AMATEUR YOUTH BOXING
Interview by Andes Hruby
Richard Miller’s amateur boxing gym produces a powerful punch of integrity. Miller, now a middle-aged community champion (instead of the middle-weight one), still looks like a fighter. When Miller moved to Bend twelve years ago, he saw a void in the athletic fabric and created Deschutes County Rocks, an amateur co-ed boxing club. In doing so, Miller contributed something unusual on Greenwood Avenue: an all-volunteer staff that relies on donations, raffles and exhibition shows to cover the gym’s costs.
Why did you create a boxing gym in downtown Bend?
We are not all built the same. Bend is great and offers a lot to kids but I kept asking myself: Where are the kids who don’t fit in the box? Where are the kids who can’t afford to ski or pay the hefty fees for club athletics? I know what boxing did for me and I wanted to offer that to both the east and west sides of town. At Deschutes County Rocks you don’t have to be the fastest, biggest or most skilled to get a scholarship. You just have to show up, respect the rules and make a commitment.
Every Coach has golden rules they live by. What are yours?
I guess the first one is respect your team. Everyone has something to give. I’m not in charge; I have four fulltime volunteers, including my wife. The team is the driving force to become what we want to achieve. Your ego is the most dangerous thing about you. That’s how fights happen. I don’t want them to fight. I want them to learn. Learning includes doing well in school. Nothing below a C.
Did the male athletes just allow the women (there were five in attendance) to proceed before them?
I want my boxing team to be regarded as having the best manners wherever we go and whenever we travel. I’m often on the road with two-dozen kids, traveling to other states to compete. Last year we traveled twenty-seven times. We always win if the officials come up to me and say: your team has impressive manners. But we also win a lot even against the east coast slicks. It might sound archaic, but I don’t like cell phones. Eye contact is important in our sport. I have my team look each other in the eye at dinner and look out the window when we travel. Ladies do go first around here. It’s a sign of respect.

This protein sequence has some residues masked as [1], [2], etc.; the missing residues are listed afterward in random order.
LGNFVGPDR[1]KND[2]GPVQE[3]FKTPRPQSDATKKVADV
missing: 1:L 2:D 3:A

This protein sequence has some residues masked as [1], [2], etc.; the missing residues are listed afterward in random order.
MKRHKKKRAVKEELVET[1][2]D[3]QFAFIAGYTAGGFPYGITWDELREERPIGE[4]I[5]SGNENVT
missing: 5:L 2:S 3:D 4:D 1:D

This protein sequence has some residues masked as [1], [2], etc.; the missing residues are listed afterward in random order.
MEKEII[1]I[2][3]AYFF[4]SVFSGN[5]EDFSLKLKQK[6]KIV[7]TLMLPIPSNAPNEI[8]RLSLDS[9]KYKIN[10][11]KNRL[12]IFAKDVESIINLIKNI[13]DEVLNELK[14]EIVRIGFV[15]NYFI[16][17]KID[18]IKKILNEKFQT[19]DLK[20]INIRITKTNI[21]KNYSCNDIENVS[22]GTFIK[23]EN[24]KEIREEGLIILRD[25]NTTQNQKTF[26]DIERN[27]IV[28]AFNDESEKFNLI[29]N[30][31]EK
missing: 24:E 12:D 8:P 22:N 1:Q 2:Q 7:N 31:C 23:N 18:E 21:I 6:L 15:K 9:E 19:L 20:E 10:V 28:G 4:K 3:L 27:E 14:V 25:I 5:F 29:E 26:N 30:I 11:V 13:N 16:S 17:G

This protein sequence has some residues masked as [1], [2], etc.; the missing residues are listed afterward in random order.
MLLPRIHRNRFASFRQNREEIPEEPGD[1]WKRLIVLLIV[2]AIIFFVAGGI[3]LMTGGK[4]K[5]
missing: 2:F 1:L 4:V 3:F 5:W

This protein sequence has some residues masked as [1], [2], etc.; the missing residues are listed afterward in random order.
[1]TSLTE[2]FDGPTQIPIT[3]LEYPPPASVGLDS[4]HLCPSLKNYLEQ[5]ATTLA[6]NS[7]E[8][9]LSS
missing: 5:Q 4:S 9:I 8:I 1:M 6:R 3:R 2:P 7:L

You volunteer hundreds of hours of your time, you strain to pay the rent and make sure the kids who want to compete never carry the financial burden. Why?
I grew up in Rock Springs, Wyoming. There wasn’t a lot to do if you didn’t like riding horses. The movie theater was our social moment. Two weeks in a row I got in a fight and was kicked out. A few weeks went by without a word from my dad. Then one day he came home from work and said, ‘Put on your sneakers and gym shorts.’ I found myself at the local middle school in line with seventy middle school-age boys. When they let us inside, he was sitting there with a panel of old timers and there were training stations, gloves, bags and gear all over the gym. My dad smiled and said, ‘Now you’re going to learn something else but brawling.’ That’s why I do it. This is not about hitting. This is about controlling your anger, fear, rage and obstacles we come up against every day. I do it because I know what it did for me. I’m leaving a legacy. What more can a person want than to change a life—especially a kid’s.
Can we talk about about the “C” word? What about Concussions?
I want to talk about it. There are so many misunderstandings. This is amateur boxing. Ironically, amateur boxing is not even in the top twenty-five sports that cause concussions. We have gear that is designed specially to absorb impact, not create it. We have intense monitoring systems. We only go three rounds. If there is even a doubt you’ve been hit inappropriately there is a mandatory thirty days’ suspension. Our concussion protocol is higher than soccer, football, lacrosse and skiing. There’s a basic principal of being a good coach that is often overlooked: my goal is to retain my players and keep them healthy. Why would I want anyone on my team to get hurt?